Merced River Photos – The Lifeline of the Valley
Named by the Spanish – in honor of Our Lady of Mercy, the mighty Merced is Yosemite Valley’s main artery. With many different paces and a variety of scenery along it’s banks, no two stretches are alike. Here are some of my best Merced River photos from around the valley (and throughout Yosemite’s seasons).
Merced River in Fall
The photo above was captured on along El Portal Road, south of the main part of Yosemite Valley. By late October the river flow dies down, and big leaf maple trees along the banks come alive with gold & yellow color. I used an ND and polarizer for this shot.
This peaceful stretch is right in the heart of the valley, about a mile south of Yosemite Falls. You’ll notice deep, serene pools here with clear water. This lends itself nicely to the trees’ autumn colors reflecting in the water below.
Here is Berg bridge, a mile further north. This image is from late April when the weather warms and the previous winter’s snowmelt is at its peak. The river’s water level is quite high, and the current is more swift than many visitors realize.
Spring months of April and May bring beautiful colors back to the Merced River’s banks. I’m not sure what this pink tree is, but it makes for a nice scene along with the flowing river next to it. This is the Bridalveil Fall view turnout.
Also note the blooming dogwoods as you continue west on Northside Dr from here (in early May).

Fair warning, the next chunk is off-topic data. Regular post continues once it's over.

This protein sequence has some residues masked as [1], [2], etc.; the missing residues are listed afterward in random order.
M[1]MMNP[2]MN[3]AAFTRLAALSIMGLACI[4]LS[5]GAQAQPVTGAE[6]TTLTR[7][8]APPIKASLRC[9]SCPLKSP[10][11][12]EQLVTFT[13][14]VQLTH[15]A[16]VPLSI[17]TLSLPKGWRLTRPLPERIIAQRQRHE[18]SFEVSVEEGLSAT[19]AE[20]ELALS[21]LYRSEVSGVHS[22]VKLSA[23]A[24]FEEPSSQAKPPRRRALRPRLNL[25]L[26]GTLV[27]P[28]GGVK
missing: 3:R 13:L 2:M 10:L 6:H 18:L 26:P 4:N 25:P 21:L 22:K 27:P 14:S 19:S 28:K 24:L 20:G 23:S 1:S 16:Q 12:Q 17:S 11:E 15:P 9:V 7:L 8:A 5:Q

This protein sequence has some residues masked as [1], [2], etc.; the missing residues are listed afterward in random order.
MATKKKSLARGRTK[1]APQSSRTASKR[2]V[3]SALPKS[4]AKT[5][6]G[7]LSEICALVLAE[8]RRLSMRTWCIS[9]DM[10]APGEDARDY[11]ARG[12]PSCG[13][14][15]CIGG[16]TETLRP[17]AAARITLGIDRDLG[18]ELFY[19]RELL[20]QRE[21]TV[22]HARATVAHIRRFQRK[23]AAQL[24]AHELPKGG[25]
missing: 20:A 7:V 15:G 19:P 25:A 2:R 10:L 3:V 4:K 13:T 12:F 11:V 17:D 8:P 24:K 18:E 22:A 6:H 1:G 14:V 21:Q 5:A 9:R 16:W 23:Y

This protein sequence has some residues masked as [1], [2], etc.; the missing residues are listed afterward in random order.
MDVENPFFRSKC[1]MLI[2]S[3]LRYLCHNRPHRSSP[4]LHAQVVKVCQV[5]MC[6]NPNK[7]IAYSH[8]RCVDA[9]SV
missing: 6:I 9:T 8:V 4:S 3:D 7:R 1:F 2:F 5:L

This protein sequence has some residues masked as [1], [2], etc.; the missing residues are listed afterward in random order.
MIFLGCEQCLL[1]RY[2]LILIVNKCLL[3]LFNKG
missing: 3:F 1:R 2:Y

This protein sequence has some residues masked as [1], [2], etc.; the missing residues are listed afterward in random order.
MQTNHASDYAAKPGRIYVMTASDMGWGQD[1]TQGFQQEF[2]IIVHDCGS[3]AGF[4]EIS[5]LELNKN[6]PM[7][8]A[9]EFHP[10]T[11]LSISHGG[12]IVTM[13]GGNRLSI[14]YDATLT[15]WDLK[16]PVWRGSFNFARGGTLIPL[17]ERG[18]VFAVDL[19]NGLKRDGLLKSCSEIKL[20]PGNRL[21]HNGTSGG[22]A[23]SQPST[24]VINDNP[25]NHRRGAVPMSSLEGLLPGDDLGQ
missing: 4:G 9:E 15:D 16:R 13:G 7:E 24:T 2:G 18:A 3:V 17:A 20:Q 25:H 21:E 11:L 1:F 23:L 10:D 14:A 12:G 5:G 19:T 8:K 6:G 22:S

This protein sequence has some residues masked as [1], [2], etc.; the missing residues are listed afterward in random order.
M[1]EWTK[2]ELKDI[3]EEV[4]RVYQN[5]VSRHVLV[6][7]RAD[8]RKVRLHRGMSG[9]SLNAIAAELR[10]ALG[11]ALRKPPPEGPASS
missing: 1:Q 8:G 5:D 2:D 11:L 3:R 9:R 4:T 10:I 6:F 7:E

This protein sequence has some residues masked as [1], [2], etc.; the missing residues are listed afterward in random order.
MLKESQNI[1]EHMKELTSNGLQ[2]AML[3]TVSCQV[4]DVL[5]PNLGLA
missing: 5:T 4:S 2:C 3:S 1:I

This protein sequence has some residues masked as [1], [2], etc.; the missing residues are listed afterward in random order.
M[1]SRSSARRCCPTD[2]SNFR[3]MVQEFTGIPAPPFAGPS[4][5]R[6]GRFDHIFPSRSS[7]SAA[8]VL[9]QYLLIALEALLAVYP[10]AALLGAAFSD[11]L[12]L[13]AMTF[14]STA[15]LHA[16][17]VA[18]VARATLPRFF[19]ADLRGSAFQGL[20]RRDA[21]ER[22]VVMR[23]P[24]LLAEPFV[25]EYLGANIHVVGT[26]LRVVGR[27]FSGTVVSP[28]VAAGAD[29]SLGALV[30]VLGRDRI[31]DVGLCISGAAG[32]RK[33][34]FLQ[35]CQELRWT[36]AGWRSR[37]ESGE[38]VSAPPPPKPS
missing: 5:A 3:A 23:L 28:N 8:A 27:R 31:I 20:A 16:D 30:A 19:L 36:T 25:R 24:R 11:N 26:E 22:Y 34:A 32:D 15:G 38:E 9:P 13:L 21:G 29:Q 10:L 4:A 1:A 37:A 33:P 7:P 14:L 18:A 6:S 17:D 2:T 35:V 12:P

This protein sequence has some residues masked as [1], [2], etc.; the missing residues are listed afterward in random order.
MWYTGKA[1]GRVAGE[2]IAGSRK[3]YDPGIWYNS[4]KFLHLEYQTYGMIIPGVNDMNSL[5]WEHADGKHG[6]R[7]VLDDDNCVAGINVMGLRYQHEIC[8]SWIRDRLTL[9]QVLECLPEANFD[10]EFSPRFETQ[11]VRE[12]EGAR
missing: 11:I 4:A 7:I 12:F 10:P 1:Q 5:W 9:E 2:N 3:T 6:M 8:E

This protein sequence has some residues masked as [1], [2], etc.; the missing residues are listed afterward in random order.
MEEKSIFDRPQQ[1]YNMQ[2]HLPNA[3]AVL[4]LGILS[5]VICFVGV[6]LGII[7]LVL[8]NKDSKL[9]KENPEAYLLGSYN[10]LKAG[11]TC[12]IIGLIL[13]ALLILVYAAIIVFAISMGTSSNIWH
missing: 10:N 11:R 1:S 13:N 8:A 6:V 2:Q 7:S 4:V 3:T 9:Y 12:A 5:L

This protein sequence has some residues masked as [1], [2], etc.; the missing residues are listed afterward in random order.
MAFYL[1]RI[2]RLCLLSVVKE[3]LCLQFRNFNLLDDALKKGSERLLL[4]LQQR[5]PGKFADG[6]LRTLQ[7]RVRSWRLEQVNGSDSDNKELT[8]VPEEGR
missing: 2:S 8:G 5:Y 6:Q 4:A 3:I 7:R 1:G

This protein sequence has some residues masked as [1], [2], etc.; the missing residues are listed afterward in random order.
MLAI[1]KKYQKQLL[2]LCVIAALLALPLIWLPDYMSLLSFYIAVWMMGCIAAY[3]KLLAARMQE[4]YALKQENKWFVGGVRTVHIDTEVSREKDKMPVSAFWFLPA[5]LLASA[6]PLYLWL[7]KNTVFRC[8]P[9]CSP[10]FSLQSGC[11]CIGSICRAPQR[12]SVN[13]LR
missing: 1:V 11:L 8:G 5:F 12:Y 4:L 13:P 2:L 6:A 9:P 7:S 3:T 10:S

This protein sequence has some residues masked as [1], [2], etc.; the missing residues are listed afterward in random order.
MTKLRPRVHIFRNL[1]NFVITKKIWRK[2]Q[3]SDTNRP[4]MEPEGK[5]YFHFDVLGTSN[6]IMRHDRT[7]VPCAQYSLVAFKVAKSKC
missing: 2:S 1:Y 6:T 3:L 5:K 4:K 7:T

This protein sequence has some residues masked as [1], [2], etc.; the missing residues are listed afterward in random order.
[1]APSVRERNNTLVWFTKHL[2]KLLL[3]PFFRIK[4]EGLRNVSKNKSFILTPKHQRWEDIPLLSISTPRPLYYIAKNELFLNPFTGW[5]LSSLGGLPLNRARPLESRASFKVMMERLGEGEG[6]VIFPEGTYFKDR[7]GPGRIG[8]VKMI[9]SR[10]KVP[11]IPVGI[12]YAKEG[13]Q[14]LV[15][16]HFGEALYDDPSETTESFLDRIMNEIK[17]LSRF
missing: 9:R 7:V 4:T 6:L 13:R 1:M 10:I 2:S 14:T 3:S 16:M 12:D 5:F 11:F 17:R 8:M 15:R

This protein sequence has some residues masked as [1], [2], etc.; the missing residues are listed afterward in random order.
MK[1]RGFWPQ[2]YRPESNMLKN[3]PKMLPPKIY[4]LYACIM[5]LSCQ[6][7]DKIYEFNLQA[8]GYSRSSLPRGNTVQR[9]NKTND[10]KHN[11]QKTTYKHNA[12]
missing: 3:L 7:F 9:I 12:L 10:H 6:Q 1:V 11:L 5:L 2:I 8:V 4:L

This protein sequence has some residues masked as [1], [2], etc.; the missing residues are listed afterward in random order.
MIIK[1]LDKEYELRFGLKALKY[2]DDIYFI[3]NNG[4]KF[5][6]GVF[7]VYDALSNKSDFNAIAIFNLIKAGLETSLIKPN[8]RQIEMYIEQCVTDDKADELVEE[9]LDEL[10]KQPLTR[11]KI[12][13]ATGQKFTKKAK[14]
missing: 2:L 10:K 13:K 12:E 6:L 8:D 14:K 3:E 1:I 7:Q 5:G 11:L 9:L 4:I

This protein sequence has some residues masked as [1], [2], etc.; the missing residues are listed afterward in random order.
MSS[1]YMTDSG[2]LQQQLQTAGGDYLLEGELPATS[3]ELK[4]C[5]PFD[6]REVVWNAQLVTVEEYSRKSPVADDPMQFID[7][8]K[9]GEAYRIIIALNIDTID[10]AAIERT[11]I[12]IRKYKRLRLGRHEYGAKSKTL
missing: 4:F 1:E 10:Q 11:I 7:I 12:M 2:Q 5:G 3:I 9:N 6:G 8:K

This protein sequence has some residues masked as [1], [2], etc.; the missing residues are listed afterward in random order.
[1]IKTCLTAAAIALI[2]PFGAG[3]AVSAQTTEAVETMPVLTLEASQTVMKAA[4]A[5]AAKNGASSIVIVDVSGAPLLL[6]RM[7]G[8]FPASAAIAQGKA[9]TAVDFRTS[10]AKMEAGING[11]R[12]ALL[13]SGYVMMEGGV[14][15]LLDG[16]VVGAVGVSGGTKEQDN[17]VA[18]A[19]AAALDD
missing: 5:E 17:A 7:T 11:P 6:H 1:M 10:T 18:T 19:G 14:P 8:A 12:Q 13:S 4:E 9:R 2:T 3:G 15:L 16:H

Sentinel Bridge View – Half Dome Above the Merced River
This is a beautiful scene that’s easy to miss as you quickly drive across the bridge to the visitor’s center. Can’t beat a view like that.
Rapids along El Portal Rd
Quite a bit further west, outside the most famous valley destinations, you’ll find the start of the Merced River’s rapids.
I believe these photos were taken in late Summer. While the water flow here looks intense, the real whitewater begins further downriver, about 4 miles south of El Portal.
Not sure if it’s just a coincidence or what, but the vast majority of bears I’ve seen in Yosemite were spotted here nearby the river. Perhaps it’s because there are less people, and more natural food sources?
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About My Photos
The images on this website are available for licensing and/or sale as framed prints. If you’d like to purchase them for a blog, news article, or gift, feel free to contact me with the specifics. This way you’re supporting photographers such as me directly (as opposed to buying from a faceless stock photo corporation).
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– Nathan Allen
I’m Nathan Allen, photographer / creator of YosemiteParkPhotos.com (Yosemite Photos) and international travel site I Dreamed Of This. In truth, I lived in San Francisco, New York, & Singapore…but nothing compares to life in the mountains. I share my experiences HERE.